9.1.3 Supplemental Surcharge. In addition, throughout the Term, a Supplemental Surcharge of $1.50 per Qualified Ticket shall be imposed by the Arena Manager for all Hockey and nonHockey Events. The Supplemental Surcharge shall be deposited by Arena Manager in an escrow account in the name of Arena Manager (the “Supplemental Surcharge Escrow Account”) in accordance with and subject to audit pursuant to the procedures described on Exhibit “N” attached hereto (the “Supplemental Surcharge Procedures”). City shall have the right to draw upon the Supplemental Escrow Account within 60 days following the last day of each Fiscal Year, to the extent City received less than $8,500,000 in total revenue from operations at the Arena pursuant to this Agreement during the immediately preceding Fiscal Year (the “Deficit Amount”), as further described in the Supplemental Surcharge Procedures and in an amount not to exceed the total funds available in the Supplemental Surcharge Escrow Account at the end of such Fiscal Year. The funds remaining in the Supplemental Surcharge Escrow Account following payment of the Deficit Amount, if any, to City shall belong to Arena Manager free and clear of all claims of City and shall be disbursed to Arena Manager such that said escrow account is reset to a zero balance following the reconciliation pursuant to the Supplemental Surcharge Procedures at the beginning of each Fiscal Year. The Supplemental Surcharge amounts imposed by the Arena Manager are for all purposes monies owned by the Arena Manager subject to the perfected security interest granted to City in the Supplemental Surcharge Escrow Agreement.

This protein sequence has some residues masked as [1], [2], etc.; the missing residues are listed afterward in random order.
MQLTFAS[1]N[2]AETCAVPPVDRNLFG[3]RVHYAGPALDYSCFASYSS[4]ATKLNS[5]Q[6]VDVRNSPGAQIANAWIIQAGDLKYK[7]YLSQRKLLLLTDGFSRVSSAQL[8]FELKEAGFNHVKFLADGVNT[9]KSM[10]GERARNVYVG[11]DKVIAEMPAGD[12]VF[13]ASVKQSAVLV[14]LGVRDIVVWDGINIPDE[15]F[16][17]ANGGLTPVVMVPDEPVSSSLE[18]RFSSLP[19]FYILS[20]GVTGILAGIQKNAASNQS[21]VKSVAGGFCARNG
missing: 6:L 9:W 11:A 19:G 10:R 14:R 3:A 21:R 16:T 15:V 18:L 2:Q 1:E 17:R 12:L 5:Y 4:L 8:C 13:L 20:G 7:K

NFL BAR HOMES IN PHOENIX (FROM FANS) - I have a ton of holes, please email me places you know host games. - email@example.com
· Jolie’s Place, Chandler
· New Orleans Saints
· Arcadia Tavern, Phoenix
· Bruno's Sports Bar & Grill, Fountain Hills
· Lodge, Scottsdale
· Temple Bar, Scottsdale
· Moon Saloon, Glendale
· Big Daddys, Cave Creek/Peoria
· Firehouse, Scottsdale
Green Bay Packers
· Buffalo Chip, Cave Creek
· Casey Jones, Phoenix
· Red Onion, Phoenix
· 92nd St Café, Scottsdale
· Mabel’s on Main, Scottsdale
· Four Peaks Brewery, Tempe
· Arena, Phoenix
New England Patriots
· Toso's Sports Bar, Phoenix
· Time Square, Phoenix
· Spurs Saloon, Chandler
Catalina Sports Bar in Central Phoenix
· Harold's Cave Creek Corral, Cave Creek
· American Junkie, Scottsdale
San Francisco 49ers
· K’ODonnells, Scottsdale
· Skeptical Chemist, Scottsdale
If only I could get Manuch to do what this massive bear can do!
Finally, a feel good story to pass along…
I received an email from 12 year old Brenden Hoogesteger, who is asking for our help to promote good sportsmanship.